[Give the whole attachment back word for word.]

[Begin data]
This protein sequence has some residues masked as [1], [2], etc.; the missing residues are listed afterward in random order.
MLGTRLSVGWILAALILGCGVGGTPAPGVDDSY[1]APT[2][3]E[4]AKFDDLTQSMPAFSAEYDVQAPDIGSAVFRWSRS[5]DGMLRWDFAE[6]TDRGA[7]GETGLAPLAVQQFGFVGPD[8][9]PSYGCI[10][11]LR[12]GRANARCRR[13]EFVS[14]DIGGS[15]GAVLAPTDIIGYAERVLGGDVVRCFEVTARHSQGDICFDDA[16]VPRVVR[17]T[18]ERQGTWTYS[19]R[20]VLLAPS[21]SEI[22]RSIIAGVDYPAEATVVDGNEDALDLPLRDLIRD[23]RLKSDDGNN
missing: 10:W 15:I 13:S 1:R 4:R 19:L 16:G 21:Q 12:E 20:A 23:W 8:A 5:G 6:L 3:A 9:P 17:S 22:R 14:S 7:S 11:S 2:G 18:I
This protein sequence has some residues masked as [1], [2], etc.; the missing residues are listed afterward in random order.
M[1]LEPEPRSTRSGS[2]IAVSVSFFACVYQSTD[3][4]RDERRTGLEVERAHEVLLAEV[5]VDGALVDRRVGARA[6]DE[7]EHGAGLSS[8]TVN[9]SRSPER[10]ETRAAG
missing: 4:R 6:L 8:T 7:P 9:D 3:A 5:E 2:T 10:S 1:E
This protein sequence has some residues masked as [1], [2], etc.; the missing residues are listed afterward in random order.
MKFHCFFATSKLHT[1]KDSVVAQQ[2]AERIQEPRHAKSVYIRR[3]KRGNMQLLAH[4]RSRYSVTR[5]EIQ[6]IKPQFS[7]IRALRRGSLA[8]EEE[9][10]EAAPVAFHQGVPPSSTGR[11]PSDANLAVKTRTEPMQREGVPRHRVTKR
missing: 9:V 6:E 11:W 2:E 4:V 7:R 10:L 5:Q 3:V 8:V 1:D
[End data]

This protein sequence has some residues masked as [1], [2], etc.; the missing residues are listed afterward in random order.
MLGTRLSVGWILAALILGCGVGGTPAPGVDDSY[1]APT[2][3]E[4]AKFDDLTQSMPAFSAEYDVQAPDIGSAVFRWSRS[5]DGMLRWDFAE[6]TDRGA[7]GETGLAPLAVQQFGFVGPD[8][9]PSYGCI[10][11]LR[12]GRANARCRR[13]EFVS[14]DIGGS[15]GAVLAPTDIIGYAERVLGGDVVRCFEVTARHSQGDICFDDA[16]VPRVVR[17]T[18]ERQGTWTYS[19]R[20]VLLAPS[21]SEI[22]RSIIAGVDYPAEATVVDGNEDALDLPLRDLIRD[23]RLKSDDGNN
missing: 10:W 15:I 13:S 1:R 4:R 19:L 16:G 21:Q 12:E 20:A 23:W 8:A 5:G 6:L 3:A 9:P 17:S 22:R 14:S 7:S 11:S 2:G 18:I
This protein sequence has some residues masked as [1], [2], etc.; the missing residues are listed afterward in random order.
M[1]LEPEPRSTRSGS[2]IAVSVSFFACVYQSTD[3][4]RDERRTGLEVERAHEVLLAEV[5]VDGALVDRRVGARA[6]DE[7]EHGAGLSS[8]TVN[9]SRSPER[10]ETRAAG
missing: 4:R 6:L 8:T 7:P 9:D 3:A 5:E 2:T 10:S 1:E
This protein sequence has some residues masked as [1], [2], etc.; the missing residues are listed afterward in random order.
MKFHCFFATSKLHT[1]KDSVVAQQ[2]AERIQEPRHAKSVYIRR[3]KRGNMQLLAH[4]RSRYSVTR[5]EIQ[6]IKPQFS[7]IRALRRGSLA[8]EEE[9][10]EAAPVAFHQGVPPSSTGR[11]PSDANLAVKTRTEPMQREGVPRHRVTKR
missing: 9:V 6:E 11:W 2:E 4:V 7:R 10:L 5:Q 3:V 8:V 1:D